Whether you are a fisherman, a farmer, or a factory worker, your livelihood depends on water.
If you make your living fishing, your harvest could be greatly diminished by water pollution. As a farmer, your crop yield might suffer from water scarcity. As a factory worker without access to good sanitation, you may contract diseases due poor water quality.
Each year, the United Nations observes World Water Day on the 22nd of March. This year’s World Water Day theme, “Water and Jobs,” explores how many jobs depend on having enough safe water. 2016’s World Water Day goal is, “Better Water, Better Jobs.”
Water quality and quantity directly affects workers in all fields. Unsanitary conditions and unsafe water lead to illness and absenteeism.
Water and work intersect in the management of water resources for agricultural and industrial use.
Some water management jobs are so crucial that they must be performed without fail—even without pay. Continue reading
Kancheepuram Canal, Tamil Nadu (Photo credit: McKay Savage, Wikimedia Commons)
Disease-causing bacteria and other pathogens lurk in much of India’s water supply. This is largely caused by the improper disposal of waste, including agricultural runoff.
Although access to drinking water has improved, the World Bank estimates that 21% of communicable diseases in India are related to unsafe water. In India, diarrhea alone causes more than 1,600 deaths daily—the same as if eight 200-person jumbo-jets crashed to the ground each day.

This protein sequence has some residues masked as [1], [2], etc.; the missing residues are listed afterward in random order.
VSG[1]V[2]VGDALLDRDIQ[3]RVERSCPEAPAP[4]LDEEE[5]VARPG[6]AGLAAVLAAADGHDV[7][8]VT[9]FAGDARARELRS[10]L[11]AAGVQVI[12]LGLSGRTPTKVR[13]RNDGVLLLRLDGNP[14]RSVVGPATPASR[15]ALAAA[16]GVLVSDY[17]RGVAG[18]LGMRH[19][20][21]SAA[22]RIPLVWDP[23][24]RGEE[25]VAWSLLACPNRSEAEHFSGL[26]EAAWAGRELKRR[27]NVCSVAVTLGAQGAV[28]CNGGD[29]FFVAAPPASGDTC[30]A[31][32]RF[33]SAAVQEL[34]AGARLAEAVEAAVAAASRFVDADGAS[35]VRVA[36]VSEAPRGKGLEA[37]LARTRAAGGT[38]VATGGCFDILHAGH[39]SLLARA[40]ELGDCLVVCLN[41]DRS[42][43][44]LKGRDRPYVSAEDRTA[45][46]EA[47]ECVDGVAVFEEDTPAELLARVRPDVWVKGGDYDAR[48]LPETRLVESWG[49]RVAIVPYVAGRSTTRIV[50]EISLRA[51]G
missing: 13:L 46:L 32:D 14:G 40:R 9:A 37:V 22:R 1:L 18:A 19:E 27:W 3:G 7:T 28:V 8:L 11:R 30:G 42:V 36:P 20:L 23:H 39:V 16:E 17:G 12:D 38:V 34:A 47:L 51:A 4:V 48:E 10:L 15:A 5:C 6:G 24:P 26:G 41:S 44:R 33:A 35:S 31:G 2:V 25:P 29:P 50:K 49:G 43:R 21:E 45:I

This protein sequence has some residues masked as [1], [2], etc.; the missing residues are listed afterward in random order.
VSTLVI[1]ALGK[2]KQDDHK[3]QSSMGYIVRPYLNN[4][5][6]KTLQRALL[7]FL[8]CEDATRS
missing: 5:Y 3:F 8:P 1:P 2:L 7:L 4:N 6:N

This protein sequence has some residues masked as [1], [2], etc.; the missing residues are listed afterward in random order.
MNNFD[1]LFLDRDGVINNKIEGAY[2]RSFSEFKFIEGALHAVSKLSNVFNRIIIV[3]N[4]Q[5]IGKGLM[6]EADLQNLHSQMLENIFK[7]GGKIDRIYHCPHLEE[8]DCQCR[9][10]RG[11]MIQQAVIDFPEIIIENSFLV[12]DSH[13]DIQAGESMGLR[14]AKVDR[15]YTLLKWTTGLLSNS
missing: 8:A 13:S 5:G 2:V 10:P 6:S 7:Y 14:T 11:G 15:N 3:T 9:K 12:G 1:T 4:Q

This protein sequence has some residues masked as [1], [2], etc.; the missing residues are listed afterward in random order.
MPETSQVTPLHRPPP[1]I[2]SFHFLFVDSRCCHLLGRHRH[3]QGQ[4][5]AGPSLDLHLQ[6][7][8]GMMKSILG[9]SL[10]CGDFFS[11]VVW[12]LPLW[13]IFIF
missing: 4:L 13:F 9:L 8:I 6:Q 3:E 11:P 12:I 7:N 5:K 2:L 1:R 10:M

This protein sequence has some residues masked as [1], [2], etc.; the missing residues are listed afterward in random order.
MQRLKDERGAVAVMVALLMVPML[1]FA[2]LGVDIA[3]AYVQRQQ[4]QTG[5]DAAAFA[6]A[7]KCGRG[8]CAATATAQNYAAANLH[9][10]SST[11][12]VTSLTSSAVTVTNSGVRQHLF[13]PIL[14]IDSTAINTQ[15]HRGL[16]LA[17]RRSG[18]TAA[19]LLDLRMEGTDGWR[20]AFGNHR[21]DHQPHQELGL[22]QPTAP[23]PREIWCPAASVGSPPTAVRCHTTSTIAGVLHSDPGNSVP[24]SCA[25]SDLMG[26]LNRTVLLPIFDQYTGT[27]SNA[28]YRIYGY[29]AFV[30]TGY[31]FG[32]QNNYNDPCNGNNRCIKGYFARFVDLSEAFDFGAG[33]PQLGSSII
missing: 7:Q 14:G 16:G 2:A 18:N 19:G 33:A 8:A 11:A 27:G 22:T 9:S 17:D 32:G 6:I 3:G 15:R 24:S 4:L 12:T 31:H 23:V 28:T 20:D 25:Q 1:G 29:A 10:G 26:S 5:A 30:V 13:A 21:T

– water.org: “The Water & Sanitation Crisis in India”
India’s water crisis is caused by a combination of factors, including poor government planning, government corruption, and mismanagement of human and industrial waste.
India is certainly not alone in facing a water crisis. However, as the second most-populous nation on Earth, the magnitude of India’s water crisis eclipses that of most other countries. Continue reading
Human survival is at risk due to a lot of factors, the most affluent factors being – decreased volumes of clean water, pollution and imbalance in the eco-system. There are a few countries which have realized the need to start renovating their surrounding and bring back the green days, as they fear continuous man-made destruction might only bring into existence, “The Earth Simulator” – An unreal world. Continue reading
LEAF Society realizes that hygiene services, such as access to water and flushing toilets, needs to be a top priority for rural families in India. None of the banks would invest in toilets, nor would they finance individuals to purchase them because there was no fixed investment on return according to them. Money is being spent instead on festivals or mobile devices and TVs. Continue reading